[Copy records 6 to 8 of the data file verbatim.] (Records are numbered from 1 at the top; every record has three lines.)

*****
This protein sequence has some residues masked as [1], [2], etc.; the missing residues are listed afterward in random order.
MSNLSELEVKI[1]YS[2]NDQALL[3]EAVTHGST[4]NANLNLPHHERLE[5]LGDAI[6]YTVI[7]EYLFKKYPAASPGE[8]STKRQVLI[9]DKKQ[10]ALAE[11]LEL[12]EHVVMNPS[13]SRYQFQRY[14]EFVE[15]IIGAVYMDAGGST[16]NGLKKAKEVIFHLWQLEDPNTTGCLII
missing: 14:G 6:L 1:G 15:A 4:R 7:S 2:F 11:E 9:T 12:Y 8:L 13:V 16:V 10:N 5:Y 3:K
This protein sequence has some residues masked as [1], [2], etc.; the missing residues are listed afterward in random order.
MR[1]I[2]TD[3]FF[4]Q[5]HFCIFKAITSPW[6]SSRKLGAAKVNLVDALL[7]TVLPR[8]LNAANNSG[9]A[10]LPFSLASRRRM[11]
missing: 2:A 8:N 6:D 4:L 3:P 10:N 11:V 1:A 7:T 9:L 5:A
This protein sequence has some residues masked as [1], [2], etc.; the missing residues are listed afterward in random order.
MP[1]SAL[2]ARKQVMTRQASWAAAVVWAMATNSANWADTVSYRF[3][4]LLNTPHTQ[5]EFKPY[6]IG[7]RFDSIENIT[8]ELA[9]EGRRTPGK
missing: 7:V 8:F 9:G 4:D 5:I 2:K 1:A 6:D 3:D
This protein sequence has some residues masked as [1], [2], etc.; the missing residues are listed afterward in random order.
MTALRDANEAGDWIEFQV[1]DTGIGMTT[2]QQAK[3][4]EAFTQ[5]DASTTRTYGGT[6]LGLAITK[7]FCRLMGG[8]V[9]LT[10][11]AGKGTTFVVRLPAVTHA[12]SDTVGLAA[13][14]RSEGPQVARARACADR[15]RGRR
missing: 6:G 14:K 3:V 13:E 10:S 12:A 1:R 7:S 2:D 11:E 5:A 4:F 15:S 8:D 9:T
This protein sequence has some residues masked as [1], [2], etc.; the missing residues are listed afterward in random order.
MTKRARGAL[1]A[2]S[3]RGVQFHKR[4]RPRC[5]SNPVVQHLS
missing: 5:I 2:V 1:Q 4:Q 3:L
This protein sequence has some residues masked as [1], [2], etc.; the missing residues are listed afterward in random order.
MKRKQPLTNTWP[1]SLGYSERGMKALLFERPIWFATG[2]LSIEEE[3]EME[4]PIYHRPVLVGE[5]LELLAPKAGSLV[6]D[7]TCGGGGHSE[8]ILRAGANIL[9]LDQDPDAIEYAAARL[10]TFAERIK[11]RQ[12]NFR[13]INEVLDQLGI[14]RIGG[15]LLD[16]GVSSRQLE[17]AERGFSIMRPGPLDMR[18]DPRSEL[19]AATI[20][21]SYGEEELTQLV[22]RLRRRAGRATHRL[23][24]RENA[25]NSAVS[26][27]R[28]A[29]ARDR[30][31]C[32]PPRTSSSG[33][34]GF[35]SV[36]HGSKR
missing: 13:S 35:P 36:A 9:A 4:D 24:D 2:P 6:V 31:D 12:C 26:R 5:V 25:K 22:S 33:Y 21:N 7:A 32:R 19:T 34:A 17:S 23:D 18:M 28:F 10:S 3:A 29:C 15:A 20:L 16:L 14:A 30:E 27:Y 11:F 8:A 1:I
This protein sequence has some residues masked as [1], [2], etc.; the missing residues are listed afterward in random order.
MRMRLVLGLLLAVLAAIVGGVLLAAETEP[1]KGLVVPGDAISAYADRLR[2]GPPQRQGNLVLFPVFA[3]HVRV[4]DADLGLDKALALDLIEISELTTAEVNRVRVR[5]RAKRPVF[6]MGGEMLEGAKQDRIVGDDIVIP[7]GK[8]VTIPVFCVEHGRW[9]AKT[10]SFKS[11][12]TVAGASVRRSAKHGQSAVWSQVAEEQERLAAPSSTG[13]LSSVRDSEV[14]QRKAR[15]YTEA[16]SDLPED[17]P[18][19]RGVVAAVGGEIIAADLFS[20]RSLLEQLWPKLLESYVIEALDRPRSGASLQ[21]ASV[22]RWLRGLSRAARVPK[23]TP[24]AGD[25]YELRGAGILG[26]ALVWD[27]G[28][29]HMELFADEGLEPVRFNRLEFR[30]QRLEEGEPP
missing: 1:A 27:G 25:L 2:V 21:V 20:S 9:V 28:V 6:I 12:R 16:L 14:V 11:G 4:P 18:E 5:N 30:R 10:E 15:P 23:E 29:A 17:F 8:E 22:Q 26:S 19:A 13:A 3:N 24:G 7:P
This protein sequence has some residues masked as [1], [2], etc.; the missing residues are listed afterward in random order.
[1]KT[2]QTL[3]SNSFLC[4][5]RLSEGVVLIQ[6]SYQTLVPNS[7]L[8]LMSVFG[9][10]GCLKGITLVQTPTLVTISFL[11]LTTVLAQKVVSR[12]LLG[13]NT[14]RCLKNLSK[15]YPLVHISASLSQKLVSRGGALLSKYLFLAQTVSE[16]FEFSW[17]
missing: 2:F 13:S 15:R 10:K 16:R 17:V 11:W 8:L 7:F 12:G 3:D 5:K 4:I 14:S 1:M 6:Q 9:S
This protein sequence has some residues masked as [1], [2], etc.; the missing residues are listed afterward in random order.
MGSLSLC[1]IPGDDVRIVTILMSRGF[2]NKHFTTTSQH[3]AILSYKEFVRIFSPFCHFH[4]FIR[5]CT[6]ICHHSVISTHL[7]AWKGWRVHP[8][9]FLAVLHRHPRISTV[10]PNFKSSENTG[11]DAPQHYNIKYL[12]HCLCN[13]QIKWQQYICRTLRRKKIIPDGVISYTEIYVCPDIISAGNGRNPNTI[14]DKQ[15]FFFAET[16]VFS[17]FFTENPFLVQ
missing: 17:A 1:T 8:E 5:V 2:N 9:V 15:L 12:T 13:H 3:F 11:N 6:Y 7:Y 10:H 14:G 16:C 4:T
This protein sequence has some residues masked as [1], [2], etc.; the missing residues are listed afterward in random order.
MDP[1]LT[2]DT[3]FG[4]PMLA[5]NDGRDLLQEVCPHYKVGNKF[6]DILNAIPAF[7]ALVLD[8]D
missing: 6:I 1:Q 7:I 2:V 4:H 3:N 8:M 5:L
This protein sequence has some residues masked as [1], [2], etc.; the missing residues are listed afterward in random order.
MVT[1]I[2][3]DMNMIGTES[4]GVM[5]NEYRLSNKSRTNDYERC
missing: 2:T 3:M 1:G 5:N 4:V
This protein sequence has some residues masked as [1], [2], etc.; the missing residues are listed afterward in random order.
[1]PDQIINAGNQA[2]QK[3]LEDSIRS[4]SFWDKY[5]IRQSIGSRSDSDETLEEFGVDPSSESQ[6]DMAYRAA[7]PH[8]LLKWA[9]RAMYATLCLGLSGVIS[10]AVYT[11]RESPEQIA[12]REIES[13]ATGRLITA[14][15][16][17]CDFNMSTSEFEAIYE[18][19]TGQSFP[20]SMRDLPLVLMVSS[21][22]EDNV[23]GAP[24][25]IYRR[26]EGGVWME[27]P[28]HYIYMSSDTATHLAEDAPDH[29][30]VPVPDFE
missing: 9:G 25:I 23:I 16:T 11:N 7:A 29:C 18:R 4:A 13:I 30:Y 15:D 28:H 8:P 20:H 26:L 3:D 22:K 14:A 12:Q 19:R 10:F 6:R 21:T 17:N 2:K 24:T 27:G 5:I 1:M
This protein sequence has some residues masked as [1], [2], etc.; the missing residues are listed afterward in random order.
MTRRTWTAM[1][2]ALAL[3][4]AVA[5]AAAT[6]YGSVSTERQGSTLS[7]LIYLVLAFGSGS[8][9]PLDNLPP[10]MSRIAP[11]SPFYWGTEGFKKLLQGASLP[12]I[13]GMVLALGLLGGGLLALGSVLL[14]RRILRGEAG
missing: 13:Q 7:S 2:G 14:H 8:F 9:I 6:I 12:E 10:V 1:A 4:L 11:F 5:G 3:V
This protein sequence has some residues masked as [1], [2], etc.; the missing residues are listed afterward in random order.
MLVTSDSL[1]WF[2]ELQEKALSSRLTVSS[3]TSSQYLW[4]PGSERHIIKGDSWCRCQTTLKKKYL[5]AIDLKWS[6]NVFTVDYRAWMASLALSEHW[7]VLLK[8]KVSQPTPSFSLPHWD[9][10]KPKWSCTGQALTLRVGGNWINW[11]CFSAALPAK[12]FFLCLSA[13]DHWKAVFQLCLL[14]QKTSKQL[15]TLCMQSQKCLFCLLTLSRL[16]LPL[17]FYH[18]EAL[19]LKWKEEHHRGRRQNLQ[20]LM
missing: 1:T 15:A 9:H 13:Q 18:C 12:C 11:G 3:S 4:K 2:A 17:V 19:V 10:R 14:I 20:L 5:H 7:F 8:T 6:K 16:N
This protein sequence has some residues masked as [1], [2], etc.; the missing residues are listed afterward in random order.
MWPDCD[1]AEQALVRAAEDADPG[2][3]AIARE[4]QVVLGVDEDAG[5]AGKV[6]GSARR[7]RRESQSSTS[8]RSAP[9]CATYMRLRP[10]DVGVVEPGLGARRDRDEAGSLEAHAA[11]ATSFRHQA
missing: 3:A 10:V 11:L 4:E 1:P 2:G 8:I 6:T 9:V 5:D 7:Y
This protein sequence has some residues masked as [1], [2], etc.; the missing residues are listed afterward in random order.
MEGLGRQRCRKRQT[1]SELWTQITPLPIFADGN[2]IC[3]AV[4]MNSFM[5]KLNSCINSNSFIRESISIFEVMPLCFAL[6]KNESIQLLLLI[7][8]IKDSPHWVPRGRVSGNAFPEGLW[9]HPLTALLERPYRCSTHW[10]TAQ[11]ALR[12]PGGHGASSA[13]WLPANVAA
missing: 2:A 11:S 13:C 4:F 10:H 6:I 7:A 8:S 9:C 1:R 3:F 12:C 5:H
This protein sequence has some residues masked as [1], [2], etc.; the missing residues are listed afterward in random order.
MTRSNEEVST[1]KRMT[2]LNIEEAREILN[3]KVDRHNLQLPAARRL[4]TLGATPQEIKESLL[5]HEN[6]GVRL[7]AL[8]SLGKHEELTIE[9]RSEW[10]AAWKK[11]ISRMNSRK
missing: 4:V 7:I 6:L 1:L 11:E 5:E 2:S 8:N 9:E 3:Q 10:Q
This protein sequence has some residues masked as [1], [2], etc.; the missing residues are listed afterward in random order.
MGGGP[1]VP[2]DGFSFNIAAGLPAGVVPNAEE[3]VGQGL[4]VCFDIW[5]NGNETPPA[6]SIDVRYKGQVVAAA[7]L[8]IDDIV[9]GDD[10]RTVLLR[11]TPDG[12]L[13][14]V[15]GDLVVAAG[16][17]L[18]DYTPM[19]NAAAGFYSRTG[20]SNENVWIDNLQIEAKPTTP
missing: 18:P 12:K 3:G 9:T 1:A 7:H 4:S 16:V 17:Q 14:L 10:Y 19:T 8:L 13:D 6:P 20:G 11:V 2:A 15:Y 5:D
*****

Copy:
This protein sequence has some residues masked as [1], [2], etc.; the missing residues are listed afterward in random order.
MKRKQPLTNTWP[1]SLGYSERGMKALLFERPIWFATG[2]LSIEEE[3]EME[4]PIYHRPVLVGE[5]LELLAPKAGSLV[6]D[7]TCGGGGHSE[8]ILRAGANIL[9]LDQDPDAIEYAAARL[10]TFAERIK[11]RQ[12]NFR[13]INEVLDQLGI[14]RIGG[15]LLD[16]GVSSRQLE[17]AERGFSIMRPGPLDMR[18]DPRSEL[19]AATI[20][21]SYGEEELTQLV[22]RLRRRAGRATHRL[23][24]RENA[25]NSAVS[26][27]R[28]A[29]ARDR[30][31]C[32]PPRTSSSG[33][34]GF[35]SV[36]HGSKR
missing: 13:S 35:P 36:A 9:A 4:D 24:D 2:P 6:V 31:D 12:C 26:R 5:V 25:K 22:S 33:Y 21:N 7:A 32:R 19:T 34:A 17:S 23:D 18:M 28:F 10:S 3:A 29:C 15:A 20:L 16:L 14:A 30:E 27:Y 11:F 8:A 1:I
This protein sequence has some residues masked as [1], [2], etc.; the missing residues are listed afterward in random order.
MRMRLVLGLLLAVLAAIVGGVLLAAETEP[1]KGLVVPGDAISAYADRLR[2]GPPQRQGNLVLFPVFA[3]HVRV[4]DADLGLDKALALDLIEISELTTAEVNRVRVR[5]RAKRPVF[6]MGGEMLEGAKQDRIVGDDIVIP[7]GK[8]VTIPVFCVEHGRW[9]AKT[10]SFKS[11][12]TVAGASVRRSAKHGQSAVWSQVAEEQERLAAPSSTG[13]LSSVRDSEV[14]QRKAR[15]YTEA[16]SDLPED[17]P[18][19]RGVVAAVGGEIIAADLFS[20]RSLLEQLWPKLLESYVIEALDRPRSGASLQ[21]ASV[22]RWLRGLSRAARVPK[23]TP[24]AGD[25]YELRGAGILG[26]ALVWD[27]G[28][29]HMELFADEGLEPVRFNRLEFR[30]QRLEEGEPP
missing: 1:A 27:G 25:L 2:V 21:V 20:S 9:V 28:V 6:I 12:R 16:L 14:V 11:G 4:P 18:E 5:N 30:R 10:E 15:P 23:E 29:A 17:F 8:E 22:Q 26:S 19:A 13:A 3:N 24:G 7:P
This protein sequence has some residues masked as [1], [2], etc.; the missing residues are listed afterward in random order.
[1]KT[2]QTL[3]SNSFLC[4][5]RLSEGVVLIQ[6]SYQTLVPNS[7]L[8]LMSVFG[9][10]GCLKGITLVQTPTLVTISFL[11]LTTVLAQKVVSR[12]LLG[13]NT[14]RCLKNLSK[15]YPLVHISASLSQKLVSRGGALLSKYLFLAQTVSE[16]FEFSW[17]
missing: 2:F 13:S 15:R 10:K 16:R 17:V 11:W 8:L 7:F 12:G 3:D 5:K 4:I 14:S 1:M 6:Q 9:S